Please don’t say the “V” word … alternatives to vaseline

If I had a nickle for every pediatrician, L&D nurse, or mom friend that recommended petroleum jelly for one thing or another, I’d be a rich woman. Petroleum jelly (aka Vaseline) comes from oil (one of those fossil fuel things). As Melissa Breyer, editor of Healthy Living, recounts, it was discovered by a chemist that noticed the residue left on oil drilling rigs. This goop, called “rod wax,” he then distilled to petrolatum. Polycyclic aromatic hydrocarbons (PAHs) are common contaminents in petrolatum and are linked to cancer by many sources, including the EPA. In addition, different (and unregulated) manufacturing processes render what consumers know as petroleum jelly harmful in myriad ways. Fragrance, artificial color, preservatives, parabens and other chemicals are added to Vaseline/petroleum jelly to affect consistency, skin absorbtion, smell and shelf-life. 

“But my jar just says 100% ‘petroleum jelly’.”

That’s right, you won’t find these red flag ingredients on the package. Thanks to the lack of regulation of cosmetics and products in the US, they are not required to list all ingredients. See the actual contents of standard Vaseline (Unilever) here, thanks to EWG Skin Deep testing.  These additives have been shown to cause cancer, developmental/reproductive toxicity, organ system toxicity (non-reproductive), biochemical and cellular level changes, allergies and other skin irritations.

Under the circumstances, it’s quite disturbing that Tyra Banks started a “Vaseline Frenzy” when she told the world it was her #1 beauty secret and that teens are being advised that Vaseline is their best friend. Add this to the 16 (on average) other toxic beauty and skin products people use on a daily basis and it’s not hard to see why we have sky rocketing infertility, cancer, and allergy rates, in additional to a significant increase in many behavioral disorders. (That’s another topic entirely but check out this simple list of toxins affecting learning and behavior in children from the Healthy Children Project.)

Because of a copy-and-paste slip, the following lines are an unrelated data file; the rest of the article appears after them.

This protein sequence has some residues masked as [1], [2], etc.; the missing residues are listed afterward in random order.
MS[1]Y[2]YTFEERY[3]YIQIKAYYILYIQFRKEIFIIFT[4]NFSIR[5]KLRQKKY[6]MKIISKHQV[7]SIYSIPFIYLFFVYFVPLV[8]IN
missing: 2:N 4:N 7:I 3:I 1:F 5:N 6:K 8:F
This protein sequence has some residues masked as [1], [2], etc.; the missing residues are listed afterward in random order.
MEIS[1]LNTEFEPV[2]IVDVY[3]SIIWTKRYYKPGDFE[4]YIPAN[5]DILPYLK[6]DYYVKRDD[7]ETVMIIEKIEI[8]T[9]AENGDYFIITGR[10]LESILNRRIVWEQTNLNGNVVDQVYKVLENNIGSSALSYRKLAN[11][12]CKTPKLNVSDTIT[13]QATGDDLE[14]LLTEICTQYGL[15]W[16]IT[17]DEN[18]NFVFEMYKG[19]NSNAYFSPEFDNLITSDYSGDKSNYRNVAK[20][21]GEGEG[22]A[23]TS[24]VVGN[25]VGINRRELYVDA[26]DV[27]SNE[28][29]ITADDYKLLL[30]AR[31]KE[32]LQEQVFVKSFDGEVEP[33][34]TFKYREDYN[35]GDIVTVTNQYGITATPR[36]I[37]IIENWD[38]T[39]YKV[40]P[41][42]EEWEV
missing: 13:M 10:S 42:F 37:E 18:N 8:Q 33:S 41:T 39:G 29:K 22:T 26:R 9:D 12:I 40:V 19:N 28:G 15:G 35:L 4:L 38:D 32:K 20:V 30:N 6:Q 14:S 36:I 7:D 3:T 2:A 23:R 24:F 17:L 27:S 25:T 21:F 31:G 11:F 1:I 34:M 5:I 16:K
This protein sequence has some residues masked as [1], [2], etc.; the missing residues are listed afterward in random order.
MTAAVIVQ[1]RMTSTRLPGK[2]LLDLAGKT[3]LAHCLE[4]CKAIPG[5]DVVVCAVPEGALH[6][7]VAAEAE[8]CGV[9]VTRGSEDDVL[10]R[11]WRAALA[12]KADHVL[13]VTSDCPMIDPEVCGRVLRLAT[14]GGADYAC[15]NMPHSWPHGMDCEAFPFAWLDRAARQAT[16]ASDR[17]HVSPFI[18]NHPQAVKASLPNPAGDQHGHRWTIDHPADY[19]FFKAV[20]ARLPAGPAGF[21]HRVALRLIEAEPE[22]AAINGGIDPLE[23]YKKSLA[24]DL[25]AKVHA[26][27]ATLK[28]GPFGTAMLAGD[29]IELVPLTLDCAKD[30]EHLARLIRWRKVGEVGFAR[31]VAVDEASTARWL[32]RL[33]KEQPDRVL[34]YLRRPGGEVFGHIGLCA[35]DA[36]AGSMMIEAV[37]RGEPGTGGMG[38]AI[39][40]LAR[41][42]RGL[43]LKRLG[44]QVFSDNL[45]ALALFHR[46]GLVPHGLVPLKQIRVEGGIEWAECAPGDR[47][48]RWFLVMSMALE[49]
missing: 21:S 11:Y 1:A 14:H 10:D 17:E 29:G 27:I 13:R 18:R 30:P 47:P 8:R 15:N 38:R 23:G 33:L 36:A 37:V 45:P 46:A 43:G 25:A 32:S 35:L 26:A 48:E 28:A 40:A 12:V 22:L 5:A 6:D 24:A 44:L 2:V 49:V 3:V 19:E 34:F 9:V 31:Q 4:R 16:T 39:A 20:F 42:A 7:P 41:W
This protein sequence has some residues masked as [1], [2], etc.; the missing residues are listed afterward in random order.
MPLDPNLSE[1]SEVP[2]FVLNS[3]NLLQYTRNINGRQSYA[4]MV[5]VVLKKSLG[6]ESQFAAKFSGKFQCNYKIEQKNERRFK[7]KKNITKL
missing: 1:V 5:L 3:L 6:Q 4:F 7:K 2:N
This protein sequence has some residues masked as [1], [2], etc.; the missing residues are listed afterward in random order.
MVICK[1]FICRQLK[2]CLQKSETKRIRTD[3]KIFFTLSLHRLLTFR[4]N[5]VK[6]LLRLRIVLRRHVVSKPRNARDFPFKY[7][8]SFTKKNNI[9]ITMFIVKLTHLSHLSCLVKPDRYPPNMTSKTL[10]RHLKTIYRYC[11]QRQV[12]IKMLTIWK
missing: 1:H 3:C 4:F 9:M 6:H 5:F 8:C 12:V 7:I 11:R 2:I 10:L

So please, do not slather this on your baby’s butt to prevent diaper rash (this doesn’t work anyway because you’re most likely trapping moisture in if you just used a wipe, which causes … wait for it … diaper rash). Note that popular products like Desitin contain petrolatum, in addition to sodium borate and methlyparaben (the worst paraben).

Don’t use petroleum jelly on yourself for that matter.

For dry skin or lips, try organic Badger Baby Balm. I linked around and Avalon Organics Un-Petroleum Multi-Purpose Jelly received good reviews and even recommendations for being nontoxic. Unfortunately it does contain tocopheryl acetate, a chemical compound that consists of acetic acid and tocopherol (vitamin E). The chemical concerns surrounding tocopheryl acetate, although moderate, include cancer (one or more animal studies showed tumor formation at high doses), environmental and other issues. For details, see EWG’s Skin Deep database.

Organic olive oil works well too (even on cradle cap). We also like Burt’s Bees Nourishing Baby Oil and, for lips, Burt’s Bees Wax Lip Balm. Everyday Shea’s Baby Lotion looks promising (we use their Baby Shampoo and Body Wash). If you must use a cream for each diaper change, we’ve noted before Burt’s Bees great diaper ointment. If you are treating a rash or irritation, use a zinc oxide cream that doesn’t have added chemicals. Bourdreaux’s Diaper Rash Ointment in Natural has the highest percentage of zinc that we’ve found and worked like a charm on my 4 month old.